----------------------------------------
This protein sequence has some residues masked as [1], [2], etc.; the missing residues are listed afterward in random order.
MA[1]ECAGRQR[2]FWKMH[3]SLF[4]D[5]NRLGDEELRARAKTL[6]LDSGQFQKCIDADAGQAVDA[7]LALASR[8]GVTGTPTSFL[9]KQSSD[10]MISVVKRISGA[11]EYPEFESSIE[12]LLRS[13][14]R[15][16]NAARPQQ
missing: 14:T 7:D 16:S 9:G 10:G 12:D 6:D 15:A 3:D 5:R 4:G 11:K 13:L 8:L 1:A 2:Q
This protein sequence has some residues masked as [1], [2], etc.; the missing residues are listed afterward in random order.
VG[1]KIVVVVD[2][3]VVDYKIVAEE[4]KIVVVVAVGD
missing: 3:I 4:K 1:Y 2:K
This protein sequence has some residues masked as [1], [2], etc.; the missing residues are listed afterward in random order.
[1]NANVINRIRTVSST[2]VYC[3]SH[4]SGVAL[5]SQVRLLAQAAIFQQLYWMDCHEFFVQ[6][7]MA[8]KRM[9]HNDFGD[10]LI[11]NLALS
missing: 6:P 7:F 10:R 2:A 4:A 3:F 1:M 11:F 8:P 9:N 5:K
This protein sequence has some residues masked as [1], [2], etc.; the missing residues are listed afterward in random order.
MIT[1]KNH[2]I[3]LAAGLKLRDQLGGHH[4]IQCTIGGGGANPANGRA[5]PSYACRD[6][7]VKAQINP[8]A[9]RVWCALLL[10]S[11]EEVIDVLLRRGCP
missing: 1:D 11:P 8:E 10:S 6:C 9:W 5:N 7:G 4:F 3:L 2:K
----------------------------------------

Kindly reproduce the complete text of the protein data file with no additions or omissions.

This protein sequence has some residues masked as [1], [2], etc.; the missing residues are listed afterward in random order.
MA[1]ECAGRQR[2]FWKMH[3]SLF[4]D[5]NRLGDEELRARAKTL[6]LDSGQFQKCIDADAGQAVDA[7]LALASR[8]GVTGTPTSFL[9]KQSSD[10]MISVVKRISGA[11]EYPEFESSIE[12]LLRS[13][14]R[15][16]NAARPQQ
missing: 14:T 7:D 16:S 9:G 10:G 12:D 6:D 15:A 3:D 5:R 4:G 11:K 13:L 8:L 1:A 2:Q
This protein sequence has some residues masked as [1], [2], etc.; the missing residues are listed afterward in random order.
VG[1]KIVVVVD[2][3]VVDYKIVAEE[4]KIVVVVAVGD
missing: 3:I 4:K 1:Y 2:K
This protein sequence has some residues masked as [1], [2], etc.; the missing residues are listed afterward in random order.
[1]NANVINRIRTVSST[2]VYC[3]SH[4]SGVAL[5]SQVRLLAQAAIFQQLYWMDCHEFFVQ[6][7]MA[8]KRM[9]HNDFGD[10]LI[11]NLALS
missing: 6:P 7:F 10:R 2:A 4:A 3:F 1:M 11:F 8:P 9:N 5:K
This protein sequence has some residues masked as [1], [2], etc.; the missing residues are listed afterward in random order.
MIT[1]KNH[2]I[3]LAAGLKLRDQLGGHH[4]IQCTIGGGGANPANGRA[5]PSYACRD[6][7]VKAQINP[8]A[9]RVWCALLL[10]S[11]EEVIDVLLRRGCP
missing: 1:D 11:P 8:E 10:S 6:C 9:W 5:N 7:G 4:F 3:L 2:K